The volume appears to have been compiled in 1949 although the date range of the photographs is 1939 to approximately 1941 as numerous annotations indicate photos were taken by Charles Martini “prior to World War II.” The volume consists mostly of photographs of PTC employees in and out of uniform, including conductors, motormen, yardmen, shopmen, yardmasters, special officers, and clerks, typists, or stenographers (all of the latter women). One annotation indicates the subject “disappeared prior to Selective Service World War II leaving no trail. Returned after it was over claimed he was in merchant marine.” Another indicates “Deceased prior to 1949” so the album was compiled and annotated years after the photographs were taken.
The date range of the volume appears to be 1939 to 1941, and many of the pages are entitled “PTC Elevated & Subway Views.” There are numerous posed/portrait photos of PTC employees taken by Charles Martini, including photographs of waitresses at The Tasty Inn, a restaurant at the 69th Street Terminal. Also included are photographs of a car fire in the 69th Street Terminal parking lot; of the first double-decker buses to be used for Walnut Street routes on display in the 69th Street lot; and of views of the Baltimore and Ohio Railroad Station (“B&O Station”) at 24th and Chestnut Streets, designed by Frank Furness.
Few photographs are annotated, but those that are indicate that they were taken around 1940. Many of the annotated photos indicate Charles Martini was the photographer. One photograph shows PTC employees “picking runs” in the 69th Street run room, a process still used today at SEPTA. Also, in several photographs Foreman distinguishes between Market Street trains (operational since 1907) and Frankford Line trains (operational since 1922). Additionally, there are photographs of the remains of the Market Street spur that ran north/south along the Delaware River between Market and South Streets where passenger ferries departed. Finally, this volume contains one of the few photographs of an African-American PTC employee in uniform, although it is unclear what his position was.
Very few photographs in this volume are annotated but those that are indicate a date range of 1940 to 1941. There are several photos of automobiles in the “park and ride” lot at 69th Street Terminal, which serviced several different companies including PTC, Philadelphia Suburban Transportation Company (also known as Red Arrow), and Philadelphia and Western Railway, one of whose lines is now the SEPTA Norristown High Speed Line. There are photographs of employees in a trainmen’s room (with engineers and motormen identifiable by their overalls); elevated stations on the Market-Frankford Line in West Philadelphia and at 24th Street (the underground portal at that time being at 22nd Street, further east than today); and a large Horn & Hardart Automat sign being painted on a building near 52nd Street Station.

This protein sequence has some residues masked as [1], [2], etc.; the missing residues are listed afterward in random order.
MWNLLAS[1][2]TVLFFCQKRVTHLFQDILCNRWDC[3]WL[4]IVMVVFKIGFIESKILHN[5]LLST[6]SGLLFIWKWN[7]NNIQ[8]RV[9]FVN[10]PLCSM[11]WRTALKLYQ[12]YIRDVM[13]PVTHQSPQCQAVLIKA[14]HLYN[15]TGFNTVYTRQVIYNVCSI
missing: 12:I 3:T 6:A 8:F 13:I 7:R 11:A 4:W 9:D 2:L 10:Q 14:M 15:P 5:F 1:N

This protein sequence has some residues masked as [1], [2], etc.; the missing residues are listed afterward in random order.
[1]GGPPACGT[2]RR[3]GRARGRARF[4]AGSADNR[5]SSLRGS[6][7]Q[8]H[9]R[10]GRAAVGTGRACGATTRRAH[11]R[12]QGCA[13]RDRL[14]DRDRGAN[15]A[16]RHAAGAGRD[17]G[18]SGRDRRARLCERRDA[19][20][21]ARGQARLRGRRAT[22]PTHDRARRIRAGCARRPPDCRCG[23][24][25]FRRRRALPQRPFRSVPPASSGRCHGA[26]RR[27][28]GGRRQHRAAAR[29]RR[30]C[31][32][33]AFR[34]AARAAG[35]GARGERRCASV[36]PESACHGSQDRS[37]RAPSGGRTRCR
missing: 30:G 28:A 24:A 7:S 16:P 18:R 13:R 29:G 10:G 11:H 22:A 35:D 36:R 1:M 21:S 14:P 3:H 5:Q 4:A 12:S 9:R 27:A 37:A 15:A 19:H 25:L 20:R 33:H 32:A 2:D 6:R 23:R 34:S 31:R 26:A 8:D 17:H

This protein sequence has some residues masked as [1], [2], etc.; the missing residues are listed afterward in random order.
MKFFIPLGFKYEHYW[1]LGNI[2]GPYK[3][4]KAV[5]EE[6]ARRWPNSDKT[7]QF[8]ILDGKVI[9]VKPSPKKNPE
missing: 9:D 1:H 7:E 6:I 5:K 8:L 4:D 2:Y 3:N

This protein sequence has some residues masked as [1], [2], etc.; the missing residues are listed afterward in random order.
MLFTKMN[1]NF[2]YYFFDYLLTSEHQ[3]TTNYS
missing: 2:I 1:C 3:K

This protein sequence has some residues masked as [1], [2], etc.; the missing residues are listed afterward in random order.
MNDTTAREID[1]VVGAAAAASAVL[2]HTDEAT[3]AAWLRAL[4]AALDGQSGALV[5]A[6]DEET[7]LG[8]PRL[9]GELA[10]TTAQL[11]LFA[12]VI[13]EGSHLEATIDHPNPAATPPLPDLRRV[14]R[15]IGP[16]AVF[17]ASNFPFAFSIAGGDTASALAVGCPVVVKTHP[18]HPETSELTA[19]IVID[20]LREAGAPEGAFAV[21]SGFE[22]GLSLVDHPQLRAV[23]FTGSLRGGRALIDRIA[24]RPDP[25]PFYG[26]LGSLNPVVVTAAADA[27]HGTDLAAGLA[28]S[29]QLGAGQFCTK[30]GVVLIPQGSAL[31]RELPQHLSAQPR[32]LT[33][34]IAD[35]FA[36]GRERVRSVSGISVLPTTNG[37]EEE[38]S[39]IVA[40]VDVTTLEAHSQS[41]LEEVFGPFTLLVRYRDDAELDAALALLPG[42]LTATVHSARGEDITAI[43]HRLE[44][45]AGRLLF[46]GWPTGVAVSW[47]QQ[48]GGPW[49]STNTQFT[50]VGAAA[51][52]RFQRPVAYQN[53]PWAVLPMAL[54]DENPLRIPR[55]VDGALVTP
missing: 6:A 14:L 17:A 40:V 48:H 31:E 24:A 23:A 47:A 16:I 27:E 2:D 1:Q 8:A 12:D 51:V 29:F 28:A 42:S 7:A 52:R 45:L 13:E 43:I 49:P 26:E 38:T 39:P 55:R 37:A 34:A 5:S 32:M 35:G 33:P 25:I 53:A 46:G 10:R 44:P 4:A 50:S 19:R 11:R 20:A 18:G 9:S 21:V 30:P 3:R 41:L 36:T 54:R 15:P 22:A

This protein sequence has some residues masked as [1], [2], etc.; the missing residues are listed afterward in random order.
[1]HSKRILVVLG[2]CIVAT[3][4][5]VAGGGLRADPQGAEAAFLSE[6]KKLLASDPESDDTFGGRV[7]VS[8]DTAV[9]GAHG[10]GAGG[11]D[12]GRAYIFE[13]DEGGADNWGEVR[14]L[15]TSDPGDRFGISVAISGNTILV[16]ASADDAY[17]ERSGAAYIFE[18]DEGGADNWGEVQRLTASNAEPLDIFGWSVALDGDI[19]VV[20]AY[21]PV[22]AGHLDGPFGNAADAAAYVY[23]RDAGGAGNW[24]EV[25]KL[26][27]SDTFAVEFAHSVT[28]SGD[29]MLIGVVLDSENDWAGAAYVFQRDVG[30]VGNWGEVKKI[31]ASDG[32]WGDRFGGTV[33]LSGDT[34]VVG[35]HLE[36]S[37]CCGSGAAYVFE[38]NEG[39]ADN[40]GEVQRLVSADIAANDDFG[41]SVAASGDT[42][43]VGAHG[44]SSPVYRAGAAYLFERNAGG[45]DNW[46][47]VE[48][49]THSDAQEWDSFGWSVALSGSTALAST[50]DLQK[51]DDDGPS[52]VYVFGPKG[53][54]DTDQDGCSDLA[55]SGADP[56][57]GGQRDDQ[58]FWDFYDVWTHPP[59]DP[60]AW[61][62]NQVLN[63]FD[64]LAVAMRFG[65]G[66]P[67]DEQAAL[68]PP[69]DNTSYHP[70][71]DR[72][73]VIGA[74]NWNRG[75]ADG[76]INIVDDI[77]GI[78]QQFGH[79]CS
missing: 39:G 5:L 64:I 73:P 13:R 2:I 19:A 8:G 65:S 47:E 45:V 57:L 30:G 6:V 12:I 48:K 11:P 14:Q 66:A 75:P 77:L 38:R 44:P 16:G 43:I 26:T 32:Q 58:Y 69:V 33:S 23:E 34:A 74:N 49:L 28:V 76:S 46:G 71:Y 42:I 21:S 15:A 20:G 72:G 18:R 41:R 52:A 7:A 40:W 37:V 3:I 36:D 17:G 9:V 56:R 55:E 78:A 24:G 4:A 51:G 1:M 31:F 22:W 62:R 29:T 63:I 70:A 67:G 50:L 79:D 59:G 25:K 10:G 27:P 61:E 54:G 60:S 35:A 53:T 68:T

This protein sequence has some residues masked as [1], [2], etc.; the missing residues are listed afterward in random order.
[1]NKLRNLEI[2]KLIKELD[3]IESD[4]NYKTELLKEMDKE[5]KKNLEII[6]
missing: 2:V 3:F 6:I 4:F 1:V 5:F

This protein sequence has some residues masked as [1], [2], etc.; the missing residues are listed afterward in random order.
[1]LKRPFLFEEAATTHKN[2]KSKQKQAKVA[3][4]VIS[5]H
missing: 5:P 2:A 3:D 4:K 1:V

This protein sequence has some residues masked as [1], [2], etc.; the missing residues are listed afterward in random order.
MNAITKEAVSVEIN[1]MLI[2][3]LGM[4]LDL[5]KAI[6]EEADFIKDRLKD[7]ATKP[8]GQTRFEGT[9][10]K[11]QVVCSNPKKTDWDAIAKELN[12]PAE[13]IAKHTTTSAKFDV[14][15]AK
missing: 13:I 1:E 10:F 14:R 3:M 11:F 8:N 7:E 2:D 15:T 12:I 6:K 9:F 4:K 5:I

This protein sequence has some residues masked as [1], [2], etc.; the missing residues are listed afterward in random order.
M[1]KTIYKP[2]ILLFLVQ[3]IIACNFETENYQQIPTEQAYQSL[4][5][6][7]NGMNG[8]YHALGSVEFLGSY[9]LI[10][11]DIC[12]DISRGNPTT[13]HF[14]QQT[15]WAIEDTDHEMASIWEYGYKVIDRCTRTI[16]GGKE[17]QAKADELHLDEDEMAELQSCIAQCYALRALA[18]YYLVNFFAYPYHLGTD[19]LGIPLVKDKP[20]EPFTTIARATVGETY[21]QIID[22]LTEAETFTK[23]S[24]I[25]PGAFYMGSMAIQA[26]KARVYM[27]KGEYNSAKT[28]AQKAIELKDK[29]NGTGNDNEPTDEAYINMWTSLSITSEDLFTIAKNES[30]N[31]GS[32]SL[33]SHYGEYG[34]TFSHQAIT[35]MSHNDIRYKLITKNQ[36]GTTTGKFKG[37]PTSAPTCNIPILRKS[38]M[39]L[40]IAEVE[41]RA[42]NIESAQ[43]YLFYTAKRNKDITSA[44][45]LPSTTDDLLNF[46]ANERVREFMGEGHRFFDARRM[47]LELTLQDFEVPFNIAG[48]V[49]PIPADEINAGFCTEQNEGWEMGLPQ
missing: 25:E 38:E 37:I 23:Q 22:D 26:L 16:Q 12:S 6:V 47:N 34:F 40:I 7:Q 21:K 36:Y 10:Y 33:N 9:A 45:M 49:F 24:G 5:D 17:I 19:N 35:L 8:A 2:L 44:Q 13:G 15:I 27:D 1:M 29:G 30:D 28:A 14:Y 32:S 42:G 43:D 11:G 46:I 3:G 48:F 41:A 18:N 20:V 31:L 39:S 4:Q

This volume consists entirely of clippings, some from newspapers but most from what seem to be promotional materials for Red Arrow. None of the clippings are annotated by Foreman, but based on captions the date rage is approximately 1941. There are clippings of street scenes in the vicinity of 69th Street Terminal, many with trolleys in motion; of residential neighborhoods, some newly-built; and of profiles of Red Arrow employees such as John F. (Jack) Hammond, Superintendent of Transportation, as well as Master Mechanic Edgar J. Patterson. There are also views of the repair garage at 69th Street; maps showing rail lines going west from 69th Street Terminal then north and south; photos of the interior and exterior of various models of buses and trolleys; and photos of the interior of 69th Street Terminal.
The date range of this volume is 1936 to 1948 with the bulk being 1944 to 1948. There is one obituary from 1936. This volume is missing numerous photos, but does contain holiday cards from 1946 and 1947, obituaries on PTC employees, and correspondence addressed to Foreman from two PTC colleagues serving overseas during World War II (worth noting the letters do not appear to be redacted). Also of interest is the annotation for the first page, which lists the societies and orders the individuals belonged to as follows: Cassia Lodge #273, St. Alban Comandry #47 Knight’s Templar, Mystic Cross sisterhood #98 Dames of Malta. Finally, Mrs. Gertrude Cooke Foreman, Mr. Foreman’s wife, is mentioned again.